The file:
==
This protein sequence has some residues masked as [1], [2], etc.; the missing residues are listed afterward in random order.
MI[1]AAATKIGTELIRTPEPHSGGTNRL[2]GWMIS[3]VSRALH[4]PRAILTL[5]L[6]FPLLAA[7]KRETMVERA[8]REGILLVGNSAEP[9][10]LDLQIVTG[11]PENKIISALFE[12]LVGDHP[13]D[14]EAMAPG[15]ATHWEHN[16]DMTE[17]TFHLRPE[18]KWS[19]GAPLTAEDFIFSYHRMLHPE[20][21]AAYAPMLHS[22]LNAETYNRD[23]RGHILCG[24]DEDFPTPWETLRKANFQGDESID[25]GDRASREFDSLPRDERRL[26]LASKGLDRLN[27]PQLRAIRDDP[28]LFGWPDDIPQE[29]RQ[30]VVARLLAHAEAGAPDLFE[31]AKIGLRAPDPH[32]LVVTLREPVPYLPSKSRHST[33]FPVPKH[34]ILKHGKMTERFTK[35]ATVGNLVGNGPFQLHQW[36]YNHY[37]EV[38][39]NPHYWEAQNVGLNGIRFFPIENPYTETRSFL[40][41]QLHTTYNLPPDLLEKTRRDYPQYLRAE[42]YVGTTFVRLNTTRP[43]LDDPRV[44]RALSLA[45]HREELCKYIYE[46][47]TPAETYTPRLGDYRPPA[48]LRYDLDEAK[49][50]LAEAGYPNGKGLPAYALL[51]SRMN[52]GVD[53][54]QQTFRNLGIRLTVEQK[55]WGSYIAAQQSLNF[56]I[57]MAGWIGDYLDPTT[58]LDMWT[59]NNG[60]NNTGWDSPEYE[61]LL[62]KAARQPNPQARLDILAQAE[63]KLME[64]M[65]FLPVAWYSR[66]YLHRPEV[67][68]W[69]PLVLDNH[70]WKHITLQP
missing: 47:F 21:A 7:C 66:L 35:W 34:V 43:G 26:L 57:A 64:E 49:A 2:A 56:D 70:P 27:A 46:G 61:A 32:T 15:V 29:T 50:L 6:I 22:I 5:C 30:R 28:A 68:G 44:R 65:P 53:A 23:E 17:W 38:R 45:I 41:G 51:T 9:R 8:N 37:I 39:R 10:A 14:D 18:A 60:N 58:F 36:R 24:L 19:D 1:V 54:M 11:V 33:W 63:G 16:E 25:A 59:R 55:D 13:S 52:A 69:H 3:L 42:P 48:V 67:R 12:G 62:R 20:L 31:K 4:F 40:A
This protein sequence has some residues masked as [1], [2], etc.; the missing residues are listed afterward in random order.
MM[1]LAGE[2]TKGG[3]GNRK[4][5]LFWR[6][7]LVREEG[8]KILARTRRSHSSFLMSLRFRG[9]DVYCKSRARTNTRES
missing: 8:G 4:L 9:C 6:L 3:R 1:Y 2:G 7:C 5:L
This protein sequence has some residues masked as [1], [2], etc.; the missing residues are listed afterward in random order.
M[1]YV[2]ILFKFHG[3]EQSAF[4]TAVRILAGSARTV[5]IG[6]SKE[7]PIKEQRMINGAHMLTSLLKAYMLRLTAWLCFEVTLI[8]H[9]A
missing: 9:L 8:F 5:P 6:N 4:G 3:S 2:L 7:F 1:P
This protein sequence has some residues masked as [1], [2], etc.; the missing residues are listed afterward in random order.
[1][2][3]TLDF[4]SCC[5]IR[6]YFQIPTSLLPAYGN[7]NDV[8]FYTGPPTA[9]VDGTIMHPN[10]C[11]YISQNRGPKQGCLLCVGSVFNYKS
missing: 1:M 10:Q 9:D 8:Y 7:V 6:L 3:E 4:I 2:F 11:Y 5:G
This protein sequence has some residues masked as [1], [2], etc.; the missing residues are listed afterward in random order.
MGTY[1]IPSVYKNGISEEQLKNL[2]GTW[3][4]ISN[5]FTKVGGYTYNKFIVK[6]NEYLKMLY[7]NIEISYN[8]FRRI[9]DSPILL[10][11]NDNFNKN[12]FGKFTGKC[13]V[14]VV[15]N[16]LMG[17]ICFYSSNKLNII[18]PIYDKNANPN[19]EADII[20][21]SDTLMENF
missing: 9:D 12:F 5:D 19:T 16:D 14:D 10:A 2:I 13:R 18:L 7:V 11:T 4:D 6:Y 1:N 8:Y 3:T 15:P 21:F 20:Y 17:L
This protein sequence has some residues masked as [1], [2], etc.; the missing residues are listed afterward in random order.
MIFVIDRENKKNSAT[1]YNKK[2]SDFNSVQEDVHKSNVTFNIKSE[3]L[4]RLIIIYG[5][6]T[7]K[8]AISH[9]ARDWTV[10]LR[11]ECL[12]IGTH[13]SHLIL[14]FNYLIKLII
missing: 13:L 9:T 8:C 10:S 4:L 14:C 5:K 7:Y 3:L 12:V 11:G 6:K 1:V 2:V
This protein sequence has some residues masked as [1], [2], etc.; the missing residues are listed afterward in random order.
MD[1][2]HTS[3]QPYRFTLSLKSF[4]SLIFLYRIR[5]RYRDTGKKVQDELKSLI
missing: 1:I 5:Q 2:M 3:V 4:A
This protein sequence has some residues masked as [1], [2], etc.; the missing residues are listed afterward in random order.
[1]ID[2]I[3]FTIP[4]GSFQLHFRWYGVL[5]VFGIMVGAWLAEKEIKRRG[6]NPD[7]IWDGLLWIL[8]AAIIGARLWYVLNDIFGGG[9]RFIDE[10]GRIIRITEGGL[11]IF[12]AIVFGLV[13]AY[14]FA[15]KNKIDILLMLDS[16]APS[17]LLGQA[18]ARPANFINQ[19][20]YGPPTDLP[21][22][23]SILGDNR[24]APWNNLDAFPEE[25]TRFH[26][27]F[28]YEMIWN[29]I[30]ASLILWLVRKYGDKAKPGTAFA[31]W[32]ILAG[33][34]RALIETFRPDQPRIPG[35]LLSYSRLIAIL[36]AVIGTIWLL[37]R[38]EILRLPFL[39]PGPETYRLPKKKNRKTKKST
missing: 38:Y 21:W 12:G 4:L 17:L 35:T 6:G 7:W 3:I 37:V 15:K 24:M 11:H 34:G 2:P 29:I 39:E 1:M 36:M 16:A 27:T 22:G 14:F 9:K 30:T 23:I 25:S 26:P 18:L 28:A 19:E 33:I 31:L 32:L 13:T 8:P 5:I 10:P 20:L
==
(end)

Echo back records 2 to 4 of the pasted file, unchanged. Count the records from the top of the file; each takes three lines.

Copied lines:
This protein sequence has some residues masked as [1], [2], etc.; the missing residues are listed afterward in random order.
MM[1]LAGE[2]TKGG[3]GNRK[4][5]LFWR[6][7]LVREEG[8]KILARTRRSHSSFLMSLRFRG[9]DVYCKSRARTNTRES
missing: 8:G 4:L 9:C 6:L 3:R 1:Y 2:G 7:C 5:L
This protein sequence has some residues masked as [1], [2], etc.; the missing residues are listed afterward in random order.
M[1]YV[2]ILFKFHG[3]EQSAF[4]TAVRILAGSARTV[5]IG[6]SKE[7]PIKEQRMINGAHMLTSLLKAYMLRLTAWLCFEVTLI[8]H[9]A
missing: 9:L 8:F 5:P 6:N 4:G 3:S 2:L 7:F 1:P
This protein sequence has some residues masked as [1], [2], etc.; the missing residues are listed afterward in random order.
[1][2][3]TLDF[4]SCC[5]IR[6]YFQIPTSLLPAYGN[7]NDV[8]FYTGPPTA[9]VDGTIMHPN[10]C[11]YISQNRGPKQGCLLCVGSVFNYKS
missing: 1:M 10:Q 9:D 8:Y 7:V 6:L 3:E 4:I 2:F 11:Y 5:G